Dec. 8, 2016 05:00 PM EST Reads: 1,822
Financial Technology has become a topic of intense interest throughout the cloud developer and enterprise IT communities. Accordingly, attendees at the upcoming 20th Cloud Expo at the Javits Center in New York, June 6-8, 2017, will find fresh new content in a new track called FinTech.
Dec. 8, 2016 04:45 PM EST Reads: 2,256
You have great SaaS business app ideas. You want to turn your idea quickly into a functional and engaging proof of concept. You need to be able to modify it to meet customers' needs, and you need to deliver a complete and secure SaaS application. How could you achieve all the above and yet avoid unforeseen IT requirements that add unnecessary cost and complexity? You also want your app to be responsive in any device at any time. In his session at 19th Cloud Expo, Mark Allen, General Manager of...
Dec. 8, 2016 04:45 PM EST Reads: 1,851
The 20th International Cloud Expo has announced that its Call for Papers is open. Cloud Expo, to be held June 6-8, 2017, at the Javits Center in New York City, brings together Cloud Computing, Big Data, Internet of Things, DevOps, Containers, Microservices and WebRTC to one location. With cloud computing driving a higher percentage of enterprise IT budgets every year, it becomes increasingly important to plant your flag in this fast-expanding business opportunity. Submit your speaking proposal ...
Dec. 8, 2016 04:15 PM EST Reads: 2,322
Bert Loomis was a visionary. This general session will highlight how Bert Loomis and people like him inspire us to build great things with small inventions. In their general session at 19th Cloud Expo, Harold Hannon, Architect at IBM Bluemix, and Michael O'Neill, Strategic Business Development at Nvidia, discussed the accelerating pace of AI development and how IBM Cloud and NVIDIA are partnering to bring AI capabilities to "every day," on-demand. They also reviewed two "free infrastructure" pr...
Dec. 8, 2016 03:30 PM EST Reads: 1,247
Unsecured IoT devices were used to launch crippling DDOS attacks in October 2016, targeting services such as Twitter, Spotify, and GitHub. Subsequent testimony to Congress about potential attacks on office buildings, schools, and hospitals raised the possibility for the IoT to harm and even kill people. What should be done? Does the government need to intervene? This panel at @ThingExpo New York brings together leading IoT and security experts to discuss this very serious topic.
Dec. 8, 2016 03:00 PM EST Reads: 536
More and more brands have jumped on the IoT bandwagon. We have an excess of wearables – activity trackers, smartwatches, smart glasses and sneakers, and more that track seemingly endless datapoints. However, most consumers have no idea what “IoT” means. Creating more wearables that track data shouldn't be the aim of brands; delivering meaningful, tangible relevance to their users should be. We're in a period in which the IoT pendulum is still swinging. Initially, it swung toward "smart for smar...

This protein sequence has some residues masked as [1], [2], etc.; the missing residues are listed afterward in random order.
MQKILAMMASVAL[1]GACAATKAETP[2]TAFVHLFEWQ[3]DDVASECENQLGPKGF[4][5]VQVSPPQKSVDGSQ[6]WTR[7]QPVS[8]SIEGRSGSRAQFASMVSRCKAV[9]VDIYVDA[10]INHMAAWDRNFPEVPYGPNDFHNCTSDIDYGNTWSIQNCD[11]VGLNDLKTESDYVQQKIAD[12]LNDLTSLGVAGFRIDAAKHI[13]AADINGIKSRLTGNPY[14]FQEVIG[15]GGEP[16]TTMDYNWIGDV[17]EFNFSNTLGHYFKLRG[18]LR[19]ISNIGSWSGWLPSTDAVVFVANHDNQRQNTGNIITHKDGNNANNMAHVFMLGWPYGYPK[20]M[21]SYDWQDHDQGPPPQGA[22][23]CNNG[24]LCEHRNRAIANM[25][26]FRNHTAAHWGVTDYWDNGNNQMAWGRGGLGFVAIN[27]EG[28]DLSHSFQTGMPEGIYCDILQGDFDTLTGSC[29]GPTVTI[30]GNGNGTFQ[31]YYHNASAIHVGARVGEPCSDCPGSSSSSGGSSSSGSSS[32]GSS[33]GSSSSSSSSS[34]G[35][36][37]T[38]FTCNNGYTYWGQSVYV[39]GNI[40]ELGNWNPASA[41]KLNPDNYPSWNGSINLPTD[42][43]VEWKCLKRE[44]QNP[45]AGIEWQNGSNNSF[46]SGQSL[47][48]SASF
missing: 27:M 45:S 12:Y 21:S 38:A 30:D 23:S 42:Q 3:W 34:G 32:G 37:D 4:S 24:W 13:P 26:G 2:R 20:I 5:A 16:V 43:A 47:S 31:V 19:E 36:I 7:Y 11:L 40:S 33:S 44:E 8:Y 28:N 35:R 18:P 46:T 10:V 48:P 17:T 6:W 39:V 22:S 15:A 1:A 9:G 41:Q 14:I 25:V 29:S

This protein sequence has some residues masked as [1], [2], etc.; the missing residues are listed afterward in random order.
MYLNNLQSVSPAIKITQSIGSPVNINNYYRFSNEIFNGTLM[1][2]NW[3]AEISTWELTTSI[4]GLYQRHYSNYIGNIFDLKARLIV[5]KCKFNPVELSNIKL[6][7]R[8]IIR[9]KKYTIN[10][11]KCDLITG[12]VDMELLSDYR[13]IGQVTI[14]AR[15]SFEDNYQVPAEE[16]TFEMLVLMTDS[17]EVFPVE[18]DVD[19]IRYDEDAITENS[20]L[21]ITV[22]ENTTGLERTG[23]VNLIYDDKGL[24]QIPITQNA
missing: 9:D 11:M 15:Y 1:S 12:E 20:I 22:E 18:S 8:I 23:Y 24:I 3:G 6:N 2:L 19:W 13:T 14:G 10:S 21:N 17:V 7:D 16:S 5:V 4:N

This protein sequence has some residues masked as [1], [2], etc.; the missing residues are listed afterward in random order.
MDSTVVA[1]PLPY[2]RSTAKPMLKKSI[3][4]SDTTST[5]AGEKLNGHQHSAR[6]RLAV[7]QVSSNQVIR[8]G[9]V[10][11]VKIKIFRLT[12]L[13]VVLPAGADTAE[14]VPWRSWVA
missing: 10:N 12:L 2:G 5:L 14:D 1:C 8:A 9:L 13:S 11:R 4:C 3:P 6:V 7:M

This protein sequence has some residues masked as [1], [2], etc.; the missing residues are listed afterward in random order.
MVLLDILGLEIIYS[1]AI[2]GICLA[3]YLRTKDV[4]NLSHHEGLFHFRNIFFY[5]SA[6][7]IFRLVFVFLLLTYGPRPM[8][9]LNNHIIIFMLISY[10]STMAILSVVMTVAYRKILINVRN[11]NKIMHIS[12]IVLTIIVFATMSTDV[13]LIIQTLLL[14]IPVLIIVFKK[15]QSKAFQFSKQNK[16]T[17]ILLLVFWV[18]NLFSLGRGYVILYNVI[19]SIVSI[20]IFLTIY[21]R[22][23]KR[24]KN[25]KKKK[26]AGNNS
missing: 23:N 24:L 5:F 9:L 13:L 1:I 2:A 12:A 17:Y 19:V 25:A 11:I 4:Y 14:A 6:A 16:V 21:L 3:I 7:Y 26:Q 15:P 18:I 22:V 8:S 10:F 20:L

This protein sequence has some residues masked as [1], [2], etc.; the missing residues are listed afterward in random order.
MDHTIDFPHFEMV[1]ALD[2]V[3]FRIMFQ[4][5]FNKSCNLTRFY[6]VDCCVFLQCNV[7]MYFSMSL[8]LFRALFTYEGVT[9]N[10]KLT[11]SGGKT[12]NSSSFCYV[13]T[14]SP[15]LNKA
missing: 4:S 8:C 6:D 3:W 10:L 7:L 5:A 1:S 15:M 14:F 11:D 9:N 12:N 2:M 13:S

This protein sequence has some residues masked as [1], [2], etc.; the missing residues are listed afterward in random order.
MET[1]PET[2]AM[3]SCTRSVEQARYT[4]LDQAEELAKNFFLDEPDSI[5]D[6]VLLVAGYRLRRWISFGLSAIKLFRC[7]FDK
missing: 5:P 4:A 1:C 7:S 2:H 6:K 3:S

Dec. 8, 2016 02:30 PM EST Reads: 947
"Dice has been around for the last 20 years. We have been helping tech professionals find new jobs and career opportunities," explained Manish Dixit, VP of Product and Engineering at Dice, in this SYS-CON.tv interview at 19th Cloud Expo, held November 1-3, 2016, at the Santa Clara Convention Center in Santa Clara, CA.
Dec. 8, 2016 02:15 PM EST Reads: 1,199
"ReadyTalk is an audio and web video conferencing provider. We've really come to embrace WebRTC as the platform for our future of technology," explained Dan Cunningham, CTO of ReadyTalk, in this SYS-CON.tv interview at WebRTC Summit at 19th Cloud Expo, held November 1-3, 2016, at the Santa Clara Convention Center in Santa Clara, CA.
Dec. 8, 2016 01:45 PM EST Reads: 800
"At ROHA we develop an app called Catcha. It was developed after we spent a year meeting with, talking to, interacting with senior citizens watching them use their smartphones and talking to them about how they use their smartphones so we could get to know their smartphone behavior," explained Dave Woods, Chief Innovation Officer at ROHA, in this SYS-CON.tv interview at 19th Cloud Expo, held November 1-3, 2016, at the Santa Clara Convention Center in Santa Clara, CA.
Dec. 8, 2016 01:45 PM EST Reads: 782
WebRTC is the future of browser-to-browser communications, and continues to make inroads into the traditional, difficult, plug-in web communications world. The 6th WebRTC Summit continues our tradition of delivering the latest and greatest presentations within the world of WebRTC. Topics include voice calling, video chat, P2P file sharing, and use cases that have already leveraged the power and convenience of WebRTC.
Dec. 8, 2016 12:45 PM EST Reads: 1,756
The many IoT deployments around the world are busy integrating smart devices and sensors into their enterprise IT infrastructures. Yet all of this technology – and there are an amazing number of choices – is of no use without the software to gather, communicate, and analyze the new data flows. Without software, there is no IT. In this power panel at @ThingsExpo, moderated by Conference Chair Roger Strukhoff, Dave McCarthy, Director of Products at Bsquare Corporation; Alan Williamson, Principal...
Dec. 8, 2016 12:00 PM EST Reads: 544